**Percent Error Definition**

Percent error, sometimes referred to as percentage error, is an expression of the difference between a measured value and the known or accepted value. It is often used in science to report the difference between experimental values and expected values.

The formula for calculating percent error is:

Note: occasionally, it is useful to know if the error is positive or negative. If you need to know the positive or negative error, this is done by dropping the absolute value brackets in the formula. In most cases, absolute error is fine. For example, in experiments involving yields in chemical reactions, it is unlikely you will obtain more product than theoretically possible.

**Steps to Calculate the Percent Error**

- Subtract the accepted value from the experimental value.
- Take the absolute value of step 1
- Divide that answer by the accepted value.
- Multiply that answer by 100 and add the % symbol to express the answer as a percentage.

Now let’s try an example problem.

You are given a cube of pure copper. You measure the sides of the cube to find the volume and weigh it to find its mass. When you calculate the density using your measurements, you get 8.78 grams/cm^{3}. Copper’s accepted density is 8.96 g/cm^{3}. What is your percent error?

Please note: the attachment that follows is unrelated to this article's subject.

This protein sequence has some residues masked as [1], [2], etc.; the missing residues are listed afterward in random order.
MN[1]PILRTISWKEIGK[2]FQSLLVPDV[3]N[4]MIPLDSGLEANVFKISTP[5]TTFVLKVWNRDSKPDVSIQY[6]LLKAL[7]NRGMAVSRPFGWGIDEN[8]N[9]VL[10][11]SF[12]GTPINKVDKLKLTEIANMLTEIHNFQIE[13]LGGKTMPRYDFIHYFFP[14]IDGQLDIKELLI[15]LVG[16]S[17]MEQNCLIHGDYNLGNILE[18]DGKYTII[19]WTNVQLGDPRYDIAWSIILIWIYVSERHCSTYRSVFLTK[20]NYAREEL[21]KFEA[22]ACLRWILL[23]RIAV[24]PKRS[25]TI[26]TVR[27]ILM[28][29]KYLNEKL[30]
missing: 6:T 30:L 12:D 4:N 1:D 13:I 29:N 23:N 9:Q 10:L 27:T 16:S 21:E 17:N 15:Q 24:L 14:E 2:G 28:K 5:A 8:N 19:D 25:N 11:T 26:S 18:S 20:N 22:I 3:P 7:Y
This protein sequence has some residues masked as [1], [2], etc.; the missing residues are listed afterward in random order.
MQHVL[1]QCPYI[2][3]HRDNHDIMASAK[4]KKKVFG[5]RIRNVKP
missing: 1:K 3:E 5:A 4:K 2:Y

**Solution:**

experimental value = 8.78 g/cm^{3}

accepted value = 8.96 g/cm^{3}

Step 1: Subtract the accepted value from the experimental value.

8.96 g/cm^{3} – 8.78 g/cm^{3} = -0.18 g/cm^{3}

Step 2: Take the absolute value of step 1

|-0.18 g/cm^{3}| = 0.18 g/cm^{3}

Step 3: Divide that answer by the accepted value.

Step 4: Multiply that answer by 100 and add the % symbol to express the answer as a percentage.

0.02 x 100 = 2

2%

The percent error of your density calculation was 2%.

Last modified: February 14th, 2017 by

MarkSteps 1 and 3 use the wrong values. Since the experimental value is smaller than the accepted value it should be a negative error.

Todd HelmenstinePost authorThanks for pointing that out. The post has been corrected.

Mary AndrewsMark is not correct. Percent error is always positive regardless of the values of the experimental and actual values. Please see my post to him.

Mary AndrewsPercent error is always represented as a positive value. The difference between the actual and experimental value is always the absolute value of the difference. |Experimental-Actual|/Actualx100 so it doesn’t matter how you subtract. The result of the difference is positive and therefore the percent error is positive.

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